Algorithm-assisted multi-day raw sensor data annotation
Aug 2019 – Present
Human activity recognition using wearable accelerometers can enable in-situ detection of physical activities to support novel human-computer interfaces. Activity recognition algorithms use data on the motion and orientation of limbs to detect activities such as walking, sitting, and sleeping, among others. Many of the machine-learning-based algorithms require multi-person, multi-day, carefully-annotated training data with precisely marked start and end times of the activities of interest. To date, there is a dearth of usable tools that enable researchers to conveniently visualize and annotate multiple days of high-sampling-rate raw accelerometer data. We developed “Signaligner Pro” – a data annotation tool to enable researchers to conveniently and quickly explore and annotate multi-day high-sampling rate raw sensor data with the assistance from state-of-the-art activity recognition algorithms. The tool visualizes high-sampling rate raw data and time-stamped annotations generated by existing activity recognition algorithms; the annotations can then be directly modified by the researchers to create their own, improved, labeled datasets.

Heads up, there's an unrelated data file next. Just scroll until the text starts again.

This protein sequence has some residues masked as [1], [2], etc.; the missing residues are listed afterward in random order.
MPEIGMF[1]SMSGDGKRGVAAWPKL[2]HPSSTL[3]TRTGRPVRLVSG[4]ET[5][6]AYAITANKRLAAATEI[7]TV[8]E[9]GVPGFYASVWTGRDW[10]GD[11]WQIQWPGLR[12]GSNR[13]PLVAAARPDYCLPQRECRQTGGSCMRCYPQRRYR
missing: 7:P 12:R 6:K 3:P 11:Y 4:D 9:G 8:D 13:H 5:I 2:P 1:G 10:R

Signaligner Pro is an open source tool available here to download. Please get in touch if you want to contribute to the code base here. Note that it is private for the time being while document the code for others to use.
Signaligner Pro visualizes raw sensor data (A), user added labels (B), and algorithm processed labels (C) to assist researchers in adding annotations of their choice to the raw sensor datasets. Signaligner has been currently deployed to work with raw accelerometer data from research grade devices such as Actigraph as well commercial smartwatches (with missing data). Note: This is a work in progress where we continue to improve the tool, add new features, and conduct interesting studies. Please visit the tool’s website for the latest updates.
Data processing, Data downsampling algorithms, UI development
Prof. Seth Cooper (Asst. Prof., Northeastern University), Josh Miller (PhD Student, Northeastern University), Qu Tang (PhD Student, Northeastern University), Binod Thapa-Chhetry (PhD Student Northeastern University)
The software development was supported by the National Institute of Biomedical Imaging and Bioengineering of the National Institutes of Health (NIH) under award number UH2EB024407. The work was also supported by NU-TECH AWS credits award from Northeastern University, Boston, MA. The content is solely the responsibility of the authors and does not necessarily represent the official views of the NIH.
This is a joint effort between Northeastern University’s mHealth Research Group, Crowdgames Lab, and Exercise Physiology Lab. We are also sincerely thankful to our teammates from sandboxnu.com for their support in improving this software as we continue to work with them.